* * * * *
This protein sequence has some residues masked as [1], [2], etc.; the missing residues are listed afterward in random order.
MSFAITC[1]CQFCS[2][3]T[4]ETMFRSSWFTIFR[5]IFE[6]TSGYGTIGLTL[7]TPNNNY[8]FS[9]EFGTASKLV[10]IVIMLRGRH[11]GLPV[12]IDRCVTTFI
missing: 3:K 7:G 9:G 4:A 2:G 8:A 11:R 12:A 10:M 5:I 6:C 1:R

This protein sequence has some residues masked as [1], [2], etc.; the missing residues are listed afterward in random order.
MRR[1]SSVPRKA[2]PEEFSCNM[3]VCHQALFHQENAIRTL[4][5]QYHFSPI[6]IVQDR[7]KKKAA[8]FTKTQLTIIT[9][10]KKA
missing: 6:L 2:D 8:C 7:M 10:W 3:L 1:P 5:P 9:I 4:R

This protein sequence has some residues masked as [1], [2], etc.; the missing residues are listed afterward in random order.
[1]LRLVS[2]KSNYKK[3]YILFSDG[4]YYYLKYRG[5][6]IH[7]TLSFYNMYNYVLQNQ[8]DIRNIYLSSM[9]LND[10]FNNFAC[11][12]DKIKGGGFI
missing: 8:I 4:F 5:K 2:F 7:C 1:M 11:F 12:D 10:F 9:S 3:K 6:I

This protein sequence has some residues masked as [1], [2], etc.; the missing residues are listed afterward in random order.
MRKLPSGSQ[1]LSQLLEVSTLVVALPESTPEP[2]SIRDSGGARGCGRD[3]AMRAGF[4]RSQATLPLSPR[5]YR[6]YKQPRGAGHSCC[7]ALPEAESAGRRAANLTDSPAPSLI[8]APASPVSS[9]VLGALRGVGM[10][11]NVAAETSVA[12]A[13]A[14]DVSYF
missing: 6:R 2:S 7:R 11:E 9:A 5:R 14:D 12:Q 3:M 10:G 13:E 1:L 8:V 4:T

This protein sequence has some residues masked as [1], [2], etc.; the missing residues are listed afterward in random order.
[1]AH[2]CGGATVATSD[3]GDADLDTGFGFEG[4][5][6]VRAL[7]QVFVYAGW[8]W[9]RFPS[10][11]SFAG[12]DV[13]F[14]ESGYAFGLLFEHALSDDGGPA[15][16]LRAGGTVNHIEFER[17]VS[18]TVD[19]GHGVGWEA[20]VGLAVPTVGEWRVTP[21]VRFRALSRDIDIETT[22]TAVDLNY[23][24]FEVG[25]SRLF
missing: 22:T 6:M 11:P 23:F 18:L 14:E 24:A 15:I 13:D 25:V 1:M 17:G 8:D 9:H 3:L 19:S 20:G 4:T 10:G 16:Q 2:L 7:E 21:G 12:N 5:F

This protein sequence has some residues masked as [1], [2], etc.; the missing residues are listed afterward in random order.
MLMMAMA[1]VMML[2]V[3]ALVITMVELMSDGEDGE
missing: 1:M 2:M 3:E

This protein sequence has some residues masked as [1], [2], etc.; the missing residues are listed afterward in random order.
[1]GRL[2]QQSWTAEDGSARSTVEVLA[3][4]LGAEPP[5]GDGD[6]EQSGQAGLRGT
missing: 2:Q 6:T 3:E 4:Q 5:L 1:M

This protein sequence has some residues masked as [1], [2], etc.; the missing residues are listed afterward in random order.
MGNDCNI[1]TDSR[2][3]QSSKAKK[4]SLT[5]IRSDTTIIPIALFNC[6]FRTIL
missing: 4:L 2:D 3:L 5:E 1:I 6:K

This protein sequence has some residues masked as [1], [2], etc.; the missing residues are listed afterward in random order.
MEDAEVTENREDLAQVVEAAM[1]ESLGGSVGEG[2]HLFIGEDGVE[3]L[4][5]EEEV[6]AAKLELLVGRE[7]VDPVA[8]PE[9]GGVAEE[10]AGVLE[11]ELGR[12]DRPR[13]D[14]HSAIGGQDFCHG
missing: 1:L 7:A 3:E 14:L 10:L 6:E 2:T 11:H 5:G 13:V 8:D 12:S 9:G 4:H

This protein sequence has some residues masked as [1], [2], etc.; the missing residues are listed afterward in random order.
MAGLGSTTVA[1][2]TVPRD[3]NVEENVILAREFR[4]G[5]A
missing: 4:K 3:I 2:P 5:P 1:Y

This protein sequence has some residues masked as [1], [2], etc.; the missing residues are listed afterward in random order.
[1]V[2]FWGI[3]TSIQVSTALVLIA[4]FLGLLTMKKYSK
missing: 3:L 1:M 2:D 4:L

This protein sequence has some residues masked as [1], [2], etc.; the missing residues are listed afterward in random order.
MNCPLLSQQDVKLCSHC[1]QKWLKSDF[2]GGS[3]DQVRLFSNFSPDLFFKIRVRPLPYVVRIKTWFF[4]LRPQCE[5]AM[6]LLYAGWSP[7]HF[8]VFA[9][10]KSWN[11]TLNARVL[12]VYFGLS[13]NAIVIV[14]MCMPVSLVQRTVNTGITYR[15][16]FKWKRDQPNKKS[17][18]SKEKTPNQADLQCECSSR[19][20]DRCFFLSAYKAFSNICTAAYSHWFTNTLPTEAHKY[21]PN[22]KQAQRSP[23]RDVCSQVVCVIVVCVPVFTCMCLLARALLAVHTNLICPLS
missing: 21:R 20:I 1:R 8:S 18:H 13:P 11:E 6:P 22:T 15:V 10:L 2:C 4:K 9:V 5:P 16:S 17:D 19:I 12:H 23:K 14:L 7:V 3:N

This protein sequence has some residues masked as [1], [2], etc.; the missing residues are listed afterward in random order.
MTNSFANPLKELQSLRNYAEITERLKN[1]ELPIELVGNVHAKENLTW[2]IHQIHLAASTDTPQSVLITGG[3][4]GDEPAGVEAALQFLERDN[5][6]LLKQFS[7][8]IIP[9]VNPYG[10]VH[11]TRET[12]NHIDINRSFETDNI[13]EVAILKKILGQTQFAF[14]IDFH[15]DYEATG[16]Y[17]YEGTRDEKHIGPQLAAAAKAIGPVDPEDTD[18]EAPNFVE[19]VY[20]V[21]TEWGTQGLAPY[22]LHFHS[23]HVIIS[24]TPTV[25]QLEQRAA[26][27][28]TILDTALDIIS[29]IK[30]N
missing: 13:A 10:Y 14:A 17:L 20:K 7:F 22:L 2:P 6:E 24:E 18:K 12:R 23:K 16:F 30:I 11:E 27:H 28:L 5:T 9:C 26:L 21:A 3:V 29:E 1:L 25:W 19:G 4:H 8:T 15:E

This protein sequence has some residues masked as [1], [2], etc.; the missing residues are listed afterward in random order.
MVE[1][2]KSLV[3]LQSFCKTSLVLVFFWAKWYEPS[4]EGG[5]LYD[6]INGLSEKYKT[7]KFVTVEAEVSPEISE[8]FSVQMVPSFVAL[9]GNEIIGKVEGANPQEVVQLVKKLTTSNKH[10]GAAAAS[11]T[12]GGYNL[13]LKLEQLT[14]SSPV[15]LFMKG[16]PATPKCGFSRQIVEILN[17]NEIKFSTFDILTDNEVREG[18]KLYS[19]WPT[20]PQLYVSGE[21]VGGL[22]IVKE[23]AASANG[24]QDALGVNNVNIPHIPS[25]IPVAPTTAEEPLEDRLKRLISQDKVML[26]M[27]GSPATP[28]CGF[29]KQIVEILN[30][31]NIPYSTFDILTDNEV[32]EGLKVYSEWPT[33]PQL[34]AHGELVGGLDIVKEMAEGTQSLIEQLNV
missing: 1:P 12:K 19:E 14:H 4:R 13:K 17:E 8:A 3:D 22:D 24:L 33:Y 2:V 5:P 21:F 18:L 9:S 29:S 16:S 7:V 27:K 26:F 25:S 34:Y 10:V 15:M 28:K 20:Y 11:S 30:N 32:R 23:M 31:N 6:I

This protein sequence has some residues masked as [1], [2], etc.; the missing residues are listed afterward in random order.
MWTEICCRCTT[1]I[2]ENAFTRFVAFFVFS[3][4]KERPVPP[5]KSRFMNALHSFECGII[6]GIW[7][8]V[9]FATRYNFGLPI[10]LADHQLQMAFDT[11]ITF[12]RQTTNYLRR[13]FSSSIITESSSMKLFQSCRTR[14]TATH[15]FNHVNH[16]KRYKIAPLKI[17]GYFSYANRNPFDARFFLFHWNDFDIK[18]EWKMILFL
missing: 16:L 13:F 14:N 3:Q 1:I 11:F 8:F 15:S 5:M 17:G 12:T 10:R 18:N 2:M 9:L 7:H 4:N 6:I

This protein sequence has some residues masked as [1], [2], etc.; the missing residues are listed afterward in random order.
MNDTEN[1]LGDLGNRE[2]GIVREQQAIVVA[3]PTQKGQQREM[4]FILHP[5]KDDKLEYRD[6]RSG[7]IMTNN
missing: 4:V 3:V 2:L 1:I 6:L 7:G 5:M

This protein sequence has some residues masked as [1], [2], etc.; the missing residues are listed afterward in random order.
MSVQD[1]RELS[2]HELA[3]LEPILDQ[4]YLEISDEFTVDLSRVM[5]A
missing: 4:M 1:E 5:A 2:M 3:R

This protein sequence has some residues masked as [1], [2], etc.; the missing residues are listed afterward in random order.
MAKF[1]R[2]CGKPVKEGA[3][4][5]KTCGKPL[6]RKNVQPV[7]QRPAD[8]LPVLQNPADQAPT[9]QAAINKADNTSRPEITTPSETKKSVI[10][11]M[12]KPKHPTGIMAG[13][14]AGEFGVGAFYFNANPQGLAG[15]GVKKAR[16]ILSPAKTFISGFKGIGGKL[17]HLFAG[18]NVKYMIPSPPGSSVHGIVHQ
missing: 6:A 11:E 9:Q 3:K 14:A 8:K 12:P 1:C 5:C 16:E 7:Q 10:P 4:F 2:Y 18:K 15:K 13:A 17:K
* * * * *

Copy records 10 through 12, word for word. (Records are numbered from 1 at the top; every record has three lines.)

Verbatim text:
This protein sequence has some residues masked as [1], [2], etc.; the missing residues are listed afterward in random order.
MAGLGSTTVA[1][2]TVPRD[3]NVEENVILAREFR[4]G[5]A
missing: 4:K 3:I 2:P 5:P 1:Y

This protein sequence has some residues masked as [1], [2], etc.; the missing residues are listed afterward in random order.
[1]V[2]FWGI[3]TSIQVSTALVLIA[4]FLGLLTMKKYSK
missing: 3:L 1:M 2:D 4:L

This protein sequence has some residues masked as [1], [2], etc.; the missing residues are listed afterward in random order.
MNCPLLSQQDVKLCSHC[1]QKWLKSDF[2]GGS[3]DQVRLFSNFSPDLFFKIRVRPLPYVVRIKTWFF[4]LRPQCE[5]AM[6]LLYAGWSP[7]HF[8]VFA[9][10]KSWN[11]TLNARVL[12]VYFGLS[13]NAIVIV[14]MCMPVSLVQRTVNTGITYR[15][16]FKWKRDQPNKKS[17][18]SKEKTPNQADLQCECSSR[19][20]DRCFFLSAYKAFSNICTAAYSHWFTNTLPTEAHKY[21]PN[22]KQAQRSP[23]RDVCSQVVCVIVVCVPVFTCMCLLARALLAVHTNLICPLS
missing: 21:R 20:I 1:R 8:S 18:H 13:P 11:E 6:P 22:T 15:V 10:L 2:C 4:K 9:V 5:P 16:S 17:D 19:I 12:H 23:K 14:L 7:V 3:N